New 2013 Shimano Saint Groupo Unboxed and Weighed

A brand new beautiful Shimano Saint groupo recently arrived at out doorstep for a long term review. Out came the scale and here is the fruit of our labor. Just a few scale shots and some tastefully artsy close ups. Don’t pretend you don’t like it.

The Shimano Saint group won’t be winning any weight competitions but it’s long set the gold standard for strength and durability. So we have exceedingly high expectations for these new components.

We’ve already covered all the new tech extensively in this article, so just whip past the break for all our ParkTools approved weights.

Brakes

Front brake

Claimed rear brake weight: 302g.

Heavy mounting hardware is heavy. Ti all the things?

Shifter

Claimed weight: 123g. They probably didn’t weigh the shifter right out of the box with the shifter cable pre-installed.

Crankset

Claimed weight: 931g according to our press materials. Perhaps they weighed the cranks & BB? The whole package ( cranks & BB) tipped our scale at 918g. Either way, Shimano’s new Saint cranks under promised and over delivered.

Bottom Bracket

Pedals

Claimed weight: 500g. Anyway you look at it – these pedals are porkers. Weight used to be inconsequential but in the modern era most racers have downhill rigs in the low 30s and every bit counts. Good thing we’ve heard nothing but rave reviews about these pedals.

They come with pins pre-installed as well as additional replacement pins and washers. Want to add more pins or increase traction? Just add pins or remove/install washers to dial in your preferred “grippiness” level.  Since we won’t be clipping we like to set the “grippiness” up to eleven.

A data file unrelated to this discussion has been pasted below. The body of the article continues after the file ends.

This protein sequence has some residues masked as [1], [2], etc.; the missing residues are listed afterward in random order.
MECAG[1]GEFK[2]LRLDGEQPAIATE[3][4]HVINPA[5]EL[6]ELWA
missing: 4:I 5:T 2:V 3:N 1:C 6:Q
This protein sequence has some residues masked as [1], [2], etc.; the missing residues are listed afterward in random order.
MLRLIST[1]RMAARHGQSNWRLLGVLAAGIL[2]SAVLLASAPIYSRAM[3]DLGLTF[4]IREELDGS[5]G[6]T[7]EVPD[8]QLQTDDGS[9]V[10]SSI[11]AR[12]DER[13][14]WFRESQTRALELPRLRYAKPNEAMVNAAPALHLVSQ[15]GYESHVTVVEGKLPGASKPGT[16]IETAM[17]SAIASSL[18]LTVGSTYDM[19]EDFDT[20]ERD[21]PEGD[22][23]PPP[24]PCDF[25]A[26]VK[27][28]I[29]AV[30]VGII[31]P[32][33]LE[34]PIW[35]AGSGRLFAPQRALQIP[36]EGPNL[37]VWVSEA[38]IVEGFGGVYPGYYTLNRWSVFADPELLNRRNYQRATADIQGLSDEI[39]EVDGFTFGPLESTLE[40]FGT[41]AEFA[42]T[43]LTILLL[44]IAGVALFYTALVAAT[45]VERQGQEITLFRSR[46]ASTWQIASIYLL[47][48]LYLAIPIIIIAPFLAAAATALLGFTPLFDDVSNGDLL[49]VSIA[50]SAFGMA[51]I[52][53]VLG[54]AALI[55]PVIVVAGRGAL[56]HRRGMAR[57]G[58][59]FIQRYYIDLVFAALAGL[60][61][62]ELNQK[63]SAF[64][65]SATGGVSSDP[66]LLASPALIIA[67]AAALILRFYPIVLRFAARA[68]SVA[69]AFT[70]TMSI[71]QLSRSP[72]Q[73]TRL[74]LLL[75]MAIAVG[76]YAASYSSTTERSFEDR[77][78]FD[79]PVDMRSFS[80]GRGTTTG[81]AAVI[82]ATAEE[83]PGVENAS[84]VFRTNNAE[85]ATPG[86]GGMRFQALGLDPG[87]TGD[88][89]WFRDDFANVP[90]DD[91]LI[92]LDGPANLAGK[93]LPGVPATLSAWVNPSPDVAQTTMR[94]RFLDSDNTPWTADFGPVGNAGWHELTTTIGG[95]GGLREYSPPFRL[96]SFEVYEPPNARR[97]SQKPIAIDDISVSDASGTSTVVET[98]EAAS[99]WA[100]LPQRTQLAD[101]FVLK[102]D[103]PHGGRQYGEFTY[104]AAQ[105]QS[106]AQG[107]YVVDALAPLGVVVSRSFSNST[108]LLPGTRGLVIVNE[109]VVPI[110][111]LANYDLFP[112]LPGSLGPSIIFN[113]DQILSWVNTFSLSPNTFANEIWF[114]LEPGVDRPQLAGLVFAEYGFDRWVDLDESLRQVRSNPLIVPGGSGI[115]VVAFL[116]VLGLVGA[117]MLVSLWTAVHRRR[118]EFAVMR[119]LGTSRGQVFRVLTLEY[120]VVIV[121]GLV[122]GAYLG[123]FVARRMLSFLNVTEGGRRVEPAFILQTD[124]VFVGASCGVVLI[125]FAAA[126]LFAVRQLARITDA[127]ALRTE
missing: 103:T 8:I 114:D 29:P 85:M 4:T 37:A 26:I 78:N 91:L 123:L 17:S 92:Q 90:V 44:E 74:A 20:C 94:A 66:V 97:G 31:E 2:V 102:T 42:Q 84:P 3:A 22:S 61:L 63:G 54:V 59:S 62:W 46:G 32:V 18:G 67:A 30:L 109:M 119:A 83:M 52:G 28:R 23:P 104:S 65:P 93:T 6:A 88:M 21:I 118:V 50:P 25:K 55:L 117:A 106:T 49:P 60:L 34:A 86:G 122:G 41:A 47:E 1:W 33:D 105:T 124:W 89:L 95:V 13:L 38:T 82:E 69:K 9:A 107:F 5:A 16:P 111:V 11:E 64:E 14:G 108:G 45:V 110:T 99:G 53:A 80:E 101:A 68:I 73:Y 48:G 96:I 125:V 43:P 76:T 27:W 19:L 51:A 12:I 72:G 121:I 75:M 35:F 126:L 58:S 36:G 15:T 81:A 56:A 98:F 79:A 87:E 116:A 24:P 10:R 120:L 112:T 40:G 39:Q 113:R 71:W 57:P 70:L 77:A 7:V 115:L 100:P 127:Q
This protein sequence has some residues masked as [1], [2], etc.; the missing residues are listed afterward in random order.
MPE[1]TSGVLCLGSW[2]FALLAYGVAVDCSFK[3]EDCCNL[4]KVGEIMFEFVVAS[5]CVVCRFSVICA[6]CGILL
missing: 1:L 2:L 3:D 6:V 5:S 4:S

Chain

Shimano XT 10 speed chain. Take note when installing because it is directional. It’s also specifically designed for the rigors of mountain biking. Special cut outs help reduce twisting and the chain’s ability to shed mud.

Derailleur

New ten speed derailleur with Shadow Plus clutch mechanism. Claimed weight: 280 g

For pricing and even more details check our initial coverage here. We also have some Zee components trickling in for all those ballers on a budget.

Comments

satisFACTORYrider - 11/09/12 - 10:05am

any day every day over sram

Bog - 11/09/12 - 10:26am

I have the brakes, shifter and pedals and the quality is amazing on all of the parts (also have a Zee rear derailleur and rear hub). Both groups pummel SRAM into the ground for function, feel and quality. Nice work and thank you Shimano!

bin judgin' - 11/09/12 - 11:24am

saint cranks be shoppin’
saint brakes look great too but mineral oil sucks. good job on their visual designers. make a ballin’ XT dot-5.1 brake that requires no maintenance, and youve got me.

i will stick with sram drivetrain though.

issacross - 11/09/12 - 11:26am

so how can i put a clutch rder on my cross bike? i got all excited about using my 7800 shifters and this rder, but the dynasys screwed with the cable pull. worse yet its not compatable with the 7900. And no i will not switch to sram so i can run an xo w/ clutch. balls.